Patty Adams is a truck driver who travels across the country and into Canada. Two years ago she noticed she was starting to have trouble with her vision.

"I was struggling, I was having a lot of distortion, almost a fishbowl effect out of my right eye and I was having trouble focusing," Patty said.

She was diagnosed with Wet Macular Degeneration and learned she would require eye injections monthly. The treatment was meant to slow the progression of her disease.

Patty decided to do her own research and found online.

The company specializes in Epigenetics. The science of nourishing cells based on the patients specific genes and biochemistry. The current focus is on migraine headaches and eye health.

Patty signed up for a free consultation and then did a cheek swab and provided several blood samples for analysis. A few weeks later she received a detailed report and met with Dr. George Rozakis

Patty had a hysterectomy, which affected her hormone levels, but there was more her test revealed.

"She had genetic errors which impacted her methylation pathways, and she had really major problems with nutrition, certain foods that she was eating caused a tremendous amount of inflammation in her body," Dr. Rozakis said.

Patty received a detailed nutrition report that detailed foods she should and should not be eating. She learned she's sensitive to gluten and dairy products.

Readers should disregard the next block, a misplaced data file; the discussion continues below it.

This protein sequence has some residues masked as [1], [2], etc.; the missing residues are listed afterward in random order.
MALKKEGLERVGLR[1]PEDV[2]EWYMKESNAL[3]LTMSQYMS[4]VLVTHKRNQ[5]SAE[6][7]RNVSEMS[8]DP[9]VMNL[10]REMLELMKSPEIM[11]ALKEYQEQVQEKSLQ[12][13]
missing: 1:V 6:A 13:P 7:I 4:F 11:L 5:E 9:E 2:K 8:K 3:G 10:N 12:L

Dr. Rozakis walked her through a complicated diagram of her genes and showed, based on her results, what she may be lacking supplement wise.

She was prescribed supplements and bio-identical hormones.

Patty says she followed the program, changed her diet and noticed a remarkable improvement in her vision.

"Within three months, the distortion was easing greatly and within six months my eyesight is crystal clear," Patty said.

Her doctor believes her Wet MD is in remission and Patty no longer needs eye injections. However, Dr. Rozakis stopped short of saying that she's cured.

"Epigenetics has similar properties to the actual injection. Further more, you can help a patient by treating inflammation," Dr. Rozakis said.

While eye health is a treatment focus of epigenetics, more research needs to be done to see if Patty's case can be repeated in others or if she's an anomaly.

However, the Macular Degeneration Association , a non-profit, recently recommended patients consider a personalized genetic test that could potentially indicate the difference between slowing or accelerating the progression of vision loss.

The drawback are the testing can be expensive and depending on what's recommended, and the supplements and prescription therapy can add up as well. As of now, it's not covered most insurance companies.

Patty believes in the program and says the investment into her health was well worth the expense she paid.

"I feel so much better, my thinking is clearer and sharper, my vision is clearer and sharper, my hair has grown thick and shiny and I have energy I didn't have before," Patty said.